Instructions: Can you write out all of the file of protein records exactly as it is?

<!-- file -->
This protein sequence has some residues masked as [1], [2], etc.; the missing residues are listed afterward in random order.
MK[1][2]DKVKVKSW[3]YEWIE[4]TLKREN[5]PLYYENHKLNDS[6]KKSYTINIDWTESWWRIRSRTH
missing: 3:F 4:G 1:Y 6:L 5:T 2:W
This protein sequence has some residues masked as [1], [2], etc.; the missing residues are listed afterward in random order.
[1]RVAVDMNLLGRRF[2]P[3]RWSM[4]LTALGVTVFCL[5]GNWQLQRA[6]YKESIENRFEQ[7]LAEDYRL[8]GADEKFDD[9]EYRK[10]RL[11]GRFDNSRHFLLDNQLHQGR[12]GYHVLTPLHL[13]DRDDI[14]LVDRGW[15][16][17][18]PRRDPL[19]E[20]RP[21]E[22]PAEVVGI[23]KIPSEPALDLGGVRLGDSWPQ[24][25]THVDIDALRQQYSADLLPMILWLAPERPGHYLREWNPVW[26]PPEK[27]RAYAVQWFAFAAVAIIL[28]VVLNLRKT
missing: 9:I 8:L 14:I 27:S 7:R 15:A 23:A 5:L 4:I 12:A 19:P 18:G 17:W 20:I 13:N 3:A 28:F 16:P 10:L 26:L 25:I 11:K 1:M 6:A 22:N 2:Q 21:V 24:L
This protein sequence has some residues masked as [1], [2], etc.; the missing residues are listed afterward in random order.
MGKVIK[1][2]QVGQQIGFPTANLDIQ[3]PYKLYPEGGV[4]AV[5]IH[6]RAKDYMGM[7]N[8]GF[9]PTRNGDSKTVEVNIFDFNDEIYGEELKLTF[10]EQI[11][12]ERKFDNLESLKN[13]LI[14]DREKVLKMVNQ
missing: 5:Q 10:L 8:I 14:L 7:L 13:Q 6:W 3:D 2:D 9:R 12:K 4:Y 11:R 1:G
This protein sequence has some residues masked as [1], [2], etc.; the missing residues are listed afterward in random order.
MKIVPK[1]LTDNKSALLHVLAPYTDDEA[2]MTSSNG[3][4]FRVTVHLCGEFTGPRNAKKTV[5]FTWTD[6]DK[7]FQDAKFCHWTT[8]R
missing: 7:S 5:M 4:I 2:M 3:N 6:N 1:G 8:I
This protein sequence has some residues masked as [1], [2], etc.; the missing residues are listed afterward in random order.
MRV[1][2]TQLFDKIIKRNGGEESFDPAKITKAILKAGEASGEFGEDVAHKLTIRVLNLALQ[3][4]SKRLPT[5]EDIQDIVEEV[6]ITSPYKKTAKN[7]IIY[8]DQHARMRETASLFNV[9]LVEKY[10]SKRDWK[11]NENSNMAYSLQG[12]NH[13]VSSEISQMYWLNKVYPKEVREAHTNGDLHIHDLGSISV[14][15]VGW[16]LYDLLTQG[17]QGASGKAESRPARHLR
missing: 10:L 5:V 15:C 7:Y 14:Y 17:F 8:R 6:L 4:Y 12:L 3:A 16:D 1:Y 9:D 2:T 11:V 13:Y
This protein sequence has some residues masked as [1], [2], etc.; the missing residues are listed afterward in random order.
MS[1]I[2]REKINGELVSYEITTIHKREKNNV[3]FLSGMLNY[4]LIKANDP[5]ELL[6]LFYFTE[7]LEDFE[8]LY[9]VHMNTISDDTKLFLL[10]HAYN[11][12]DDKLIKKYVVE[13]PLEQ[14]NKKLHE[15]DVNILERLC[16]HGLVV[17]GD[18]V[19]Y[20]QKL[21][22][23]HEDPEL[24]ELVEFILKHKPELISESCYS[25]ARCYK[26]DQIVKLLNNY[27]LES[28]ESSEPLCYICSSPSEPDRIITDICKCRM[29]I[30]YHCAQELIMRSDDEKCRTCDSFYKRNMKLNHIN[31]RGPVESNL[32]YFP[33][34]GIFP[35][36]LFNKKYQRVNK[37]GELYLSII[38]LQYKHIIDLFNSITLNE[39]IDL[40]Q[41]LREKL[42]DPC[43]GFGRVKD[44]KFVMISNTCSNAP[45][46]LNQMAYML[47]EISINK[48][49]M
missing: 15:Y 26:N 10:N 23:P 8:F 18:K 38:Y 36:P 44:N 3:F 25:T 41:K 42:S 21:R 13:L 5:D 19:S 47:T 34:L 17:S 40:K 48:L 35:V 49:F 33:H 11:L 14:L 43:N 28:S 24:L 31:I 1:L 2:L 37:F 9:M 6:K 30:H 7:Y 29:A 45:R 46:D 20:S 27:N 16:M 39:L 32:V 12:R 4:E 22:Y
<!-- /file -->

This protein sequence has some residues masked as [1], [2], etc.; the missing residues are listed afterward in random order.
MK[1][2]DKVKVKSW[3]YEWIE[4]TLKREN[5]PLYYENHKLNDS[6]KKSYTINIDWTESWWRIRSRTH
missing: 3:F 4:G 1:Y 6:L 5:T 2:W
This protein sequence has some residues masked as [1], [2], etc.; the missing residues are listed afterward in random order.
[1]RVAVDMNLLGRRF[2]P[3]RWSM[4]LTALGVTVFCL[5]GNWQLQRA[6]YKESIENRFEQ[7]LAEDYRL[8]GADEKFDD[9]EYRK[10]RL[11]GRFDNSRHFLLDNQLHQGR[12]GYHVLTPLHL[13]DRDDI[14]LVDRGW[15][16][17][18]PRRDPL[19]E[20]RP[21]E[22]PAEVVGI[23]KIPSEPALDLGGVRLGDSWPQ[24][25]THVDIDALRQQYSADLLPMILWLAPERPGHYLREWNPVW[26]PPEK[27]RAYAVQWFAFAAVAIIL[28]VVLNLRKT
missing: 9:I 8:L 14:I 27:S 7:R 15:A 23:A 5:L 4:I 12:A 19:P 18:G 17:W 20:I 13:N 3:A 28:F 16:P 10:L 26:L 25:I 11:K 1:M 6:A 22:N 2:Q 21:V 24:L
This protein sequence has some residues masked as [1], [2], etc.; the missing residues are listed afterward in random order.
MGKVIK[1][2]QVGQQIGFPTANLDIQ[3]PYKLYPEGGV[4]AV[5]IH[6]RAKDYMGM[7]N[8]GF[9]PTRNGDSKTVEVNIFDFNDEIYGEELKLTF[10]EQI[11][12]ERKFDNLESLKN[13]LI[14]DREKVLKMVNQ
missing: 5:Q 10:L 8:I 14:L 7:L 13:Q 6:W 3:D 2:D 9:R 12:K 4:Y 11:R 1:G
This protein sequence has some residues masked as [1], [2], etc.; the missing residues are listed afterward in random order.
MKIVPK[1]LTDNKSALLHVLAPYTDDEA[2]MTSSNG[3][4]FRVTVHLCGEFTGPRNAKKTV[5]FTWTD[6]DK[7]FQDAKFCHWTT[8]R
missing: 7:S 5:M 4:I 2:M 3:N 6:N 1:G 8:I
This protein sequence has some residues masked as [1], [2], etc.; the missing residues are listed afterward in random order.
MRV[1][2]TQLFDKIIKRNGGEESFDPAKITKAILKAGEASGEFGEDVAHKLTIRVLNLALQ[3][4]SKRLPT[5]EDIQDIVEEV[6]ITSPYKKTAKN[7]IIY[8]DQHARMRETASLFNV[9]LVEKY[10]SKRDWK[11]NENSNMAYSLQG[12]NH[13]VSSEISQMYWLNKVYPKEVREAHTNGDLHIHDLGSISV[14][15]VGW[16]LYDLLTQG[17]QGASGKAESRPARHLR
missing: 10:L 5:V 15:C 7:Y 14:Y 17:F 8:R 6:L 4:Y 12:L 3:A 16:D 1:Y 9:D 2:T 11:V 13:Y
This protein sequence has some residues masked as [1], [2], etc.; the missing residues are listed afterward in random order.
MS[1]I[2]REKINGELVSYEITTIHKREKNNV[3]FLSGMLNY[4]LIKANDP[5]ELL[6]LFYFTE[7]LEDFE[8]LY[9]VHMNTISDDTKLFLL[10]HAYN[11][12]DDKLIKKYVVE[13]PLEQ[14]NKKLHE[15]DVNILERLC[16]HGLVV[17]GD[18]V[19]Y[20]QKL[21][22][23]HEDPEL[24]ELVEFILKHKPELISESCYS[25]ARCYK[26]DQIVKLLNNY[27]LES[28]ESSEPLCYICSSPSEPDRIITDICKCRM[29]I[30]YHCAQELIMRSDDEKCRTCDSFYKRNMKLNHIN[31]RGPVESNL[32]YFP[33][34]GIFP[35][36]LFNKKYQRVNK[37]GELYLSII[38]LQYKHIIDLFNSITLNE[39]IDL[40]Q[41]LREKL[42]DPC[43]GFGRVKD[44]KFVMISNTCSNAP[45][46]LNQMAYML[47]EISINK[48][49]M
missing: 15:Y 26:N 10:N 23:P 8:F 18:K 38:Y 36:P 44:N 3:F 25:T 41:K 42:S 21:R 13:L 5:D 19:S 47:T 34:L 17:S 40:K 48:L 35:V 49:F 33:H 11:L 14:L 43:N 28:S 24:L 31:I 1:L 2:L 37:F 9:M 6:K 30:H 7:Y 29:A 45:R 46:D 20:S 27:N 16:M 39:L 32:V 12:R 4:E 22:Y